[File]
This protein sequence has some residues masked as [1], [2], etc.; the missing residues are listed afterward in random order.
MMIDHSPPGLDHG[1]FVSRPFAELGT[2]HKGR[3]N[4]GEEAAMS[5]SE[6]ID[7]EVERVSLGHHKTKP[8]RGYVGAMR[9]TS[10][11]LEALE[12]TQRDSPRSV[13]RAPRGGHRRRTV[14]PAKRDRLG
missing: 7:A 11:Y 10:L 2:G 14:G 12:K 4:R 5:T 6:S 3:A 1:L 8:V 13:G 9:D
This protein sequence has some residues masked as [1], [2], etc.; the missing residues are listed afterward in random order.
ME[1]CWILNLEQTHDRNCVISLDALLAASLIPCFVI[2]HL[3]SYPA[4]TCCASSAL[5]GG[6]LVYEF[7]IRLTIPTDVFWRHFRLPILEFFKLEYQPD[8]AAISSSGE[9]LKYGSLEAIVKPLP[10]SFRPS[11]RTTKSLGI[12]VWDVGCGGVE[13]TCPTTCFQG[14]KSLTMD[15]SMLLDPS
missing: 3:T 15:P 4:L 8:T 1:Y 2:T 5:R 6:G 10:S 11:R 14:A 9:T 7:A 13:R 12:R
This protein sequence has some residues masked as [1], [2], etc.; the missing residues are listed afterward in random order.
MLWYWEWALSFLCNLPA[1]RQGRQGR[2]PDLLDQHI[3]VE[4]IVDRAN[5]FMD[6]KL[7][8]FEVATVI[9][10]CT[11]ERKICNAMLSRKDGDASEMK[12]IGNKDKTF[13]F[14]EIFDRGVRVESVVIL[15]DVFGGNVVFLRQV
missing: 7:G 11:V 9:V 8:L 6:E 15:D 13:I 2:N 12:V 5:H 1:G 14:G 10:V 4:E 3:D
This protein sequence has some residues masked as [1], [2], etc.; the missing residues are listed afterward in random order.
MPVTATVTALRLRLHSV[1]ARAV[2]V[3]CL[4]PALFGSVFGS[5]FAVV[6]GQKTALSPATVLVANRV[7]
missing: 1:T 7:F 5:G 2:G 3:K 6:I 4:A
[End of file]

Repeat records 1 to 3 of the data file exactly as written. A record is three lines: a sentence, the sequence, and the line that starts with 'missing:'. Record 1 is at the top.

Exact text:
This protein sequence has some residues masked as [1], [2], etc.; the missing residues are listed afterward in random order.
MMIDHSPPGLDHG[1]FVSRPFAELGT[2]HKGR[3]N[4]GEEAAMS[5]SE[6]ID[7]EVERVSLGHHKTKP[8]RGYVGAMR[9]TS[10][11]LEALE[12]TQRDSPRSV[13]RAPRGGHRRRTV[14]PAKRDRLG
missing: 7:A 11:Y 10:L 2:G 14:G 12:K 4:R 5:T 6:S 3:A 1:L 8:V 13:G 9:D
This protein sequence has some residues masked as [1], [2], etc.; the missing residues are listed afterward in random order.
ME[1]CWILNLEQTHDRNCVISLDALLAASLIPCFVI[2]HL[3]SYPA[4]TCCASSAL[5]GG[6]LVYEF[7]IRLTIPTDVFWRHFRLPILEFFKLEYQPD[8]AAISSSGE[9]LKYGSLEAIVKPLP[10]SFRPS[11]RTTKSLGI[12]VWDVGCGGVE[13]TCPTTCFQG[14]KSLTMD[15]SMLLDPS
missing: 3:T 15:P 4:L 8:T 1:Y 2:T 5:R 6:G 10:S 11:R 14:A 9:T 7:A 13:R 12:R
This protein sequence has some residues masked as [1], [2], etc.; the missing residues are listed afterward in random order.
MLWYWEWALSFLCNLPA[1]RQGRQGR[2]PDLLDQHI[3]VE[4]IVDRAN[5]FMD[6]KL[7][8]FEVATVI[9][10]CT[11]ERKICNAMLSRKDGDASEMK[12]IGNKDKTF[13]F[14]EIFDRGVRVESVVIL[15]DVFGGNVVFLRQV
missing: 7:G 11:V 9:V 8:L 6:E 15:D 13:I 2:N 12:V 5:H 1:G 14:G 10:V 4:E 3:D